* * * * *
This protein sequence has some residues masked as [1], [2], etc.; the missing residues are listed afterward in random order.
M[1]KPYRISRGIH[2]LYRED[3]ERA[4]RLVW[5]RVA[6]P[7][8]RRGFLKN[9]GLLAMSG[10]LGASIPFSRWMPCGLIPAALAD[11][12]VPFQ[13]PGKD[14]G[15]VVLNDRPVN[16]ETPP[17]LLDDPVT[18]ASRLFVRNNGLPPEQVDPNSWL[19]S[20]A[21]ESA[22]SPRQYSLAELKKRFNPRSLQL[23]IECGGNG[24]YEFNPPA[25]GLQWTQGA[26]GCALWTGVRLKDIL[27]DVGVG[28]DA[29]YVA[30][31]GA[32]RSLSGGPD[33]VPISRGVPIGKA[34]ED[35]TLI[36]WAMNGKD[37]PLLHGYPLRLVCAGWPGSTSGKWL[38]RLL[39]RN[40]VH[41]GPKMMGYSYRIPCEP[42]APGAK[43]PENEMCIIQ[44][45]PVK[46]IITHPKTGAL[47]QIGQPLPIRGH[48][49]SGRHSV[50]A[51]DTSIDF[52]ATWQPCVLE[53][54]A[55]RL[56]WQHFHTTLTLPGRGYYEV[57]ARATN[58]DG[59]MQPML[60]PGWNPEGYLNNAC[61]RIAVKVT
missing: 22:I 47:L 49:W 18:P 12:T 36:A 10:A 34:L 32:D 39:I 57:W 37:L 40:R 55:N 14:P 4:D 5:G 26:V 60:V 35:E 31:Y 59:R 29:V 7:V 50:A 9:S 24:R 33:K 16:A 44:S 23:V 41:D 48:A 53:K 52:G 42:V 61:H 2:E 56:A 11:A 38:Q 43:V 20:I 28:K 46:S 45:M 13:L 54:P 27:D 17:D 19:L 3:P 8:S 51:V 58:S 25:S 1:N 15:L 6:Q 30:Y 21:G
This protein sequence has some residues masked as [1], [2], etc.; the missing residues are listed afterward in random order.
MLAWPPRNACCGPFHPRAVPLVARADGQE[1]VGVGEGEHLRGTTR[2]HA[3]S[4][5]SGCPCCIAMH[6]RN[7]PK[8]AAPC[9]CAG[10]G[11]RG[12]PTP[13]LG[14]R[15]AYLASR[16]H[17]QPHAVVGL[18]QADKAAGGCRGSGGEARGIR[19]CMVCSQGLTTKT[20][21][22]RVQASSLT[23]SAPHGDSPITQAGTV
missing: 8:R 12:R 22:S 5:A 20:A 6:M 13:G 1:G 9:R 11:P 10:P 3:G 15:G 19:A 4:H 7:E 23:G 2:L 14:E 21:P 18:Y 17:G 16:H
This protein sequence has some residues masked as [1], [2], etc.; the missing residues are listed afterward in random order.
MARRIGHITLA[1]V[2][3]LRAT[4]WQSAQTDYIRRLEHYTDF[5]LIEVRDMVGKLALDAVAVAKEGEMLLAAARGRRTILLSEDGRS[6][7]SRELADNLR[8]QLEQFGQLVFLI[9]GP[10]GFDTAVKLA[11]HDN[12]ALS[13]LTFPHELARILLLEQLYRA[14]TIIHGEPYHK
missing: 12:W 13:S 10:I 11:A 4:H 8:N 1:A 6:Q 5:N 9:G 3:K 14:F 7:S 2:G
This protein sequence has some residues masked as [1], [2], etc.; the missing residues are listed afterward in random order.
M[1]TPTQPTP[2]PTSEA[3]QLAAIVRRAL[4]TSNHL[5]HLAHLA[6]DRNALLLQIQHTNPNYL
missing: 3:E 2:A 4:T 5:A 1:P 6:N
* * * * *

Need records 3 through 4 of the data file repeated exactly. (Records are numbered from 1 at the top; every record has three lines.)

This protein sequence has some residues masked as [1], [2], etc.; the missing residues are listed afterward in random order.
MARRIGHITLA[1]V[2][3]LRAT[4]WQSAQTDYIRRLEHYTDF[5]LIEVRDMVGKLALDAVAVAKEGEMLLAAARGRRTILLSEDGRS[6][7]SRELADNLR[8]QLEQFGQLVFLI[9]GP[10]GFDTAVKLA[11]HDN[12]ALS[13]LTFPHELARILLLEQLYRA[14]TIIHGEPYHK
missing: 12:W 13:S 10:I 11:A 4:H 8:N 1:A 6:Q 5:N 9:G 3:K 14:F 7:S 2:G
This protein sequence has some residues masked as [1], [2], etc.; the missing residues are listed afterward in random order.
M[1]TPTQPTP[2]PTSEA[3]QLAAIVRRAL[4]TSNHL[5]HLAHLA[6]DRNALLLQIQHTNPNYL
missing: 3:E 2:A 4:T 5:A 1:P 6:N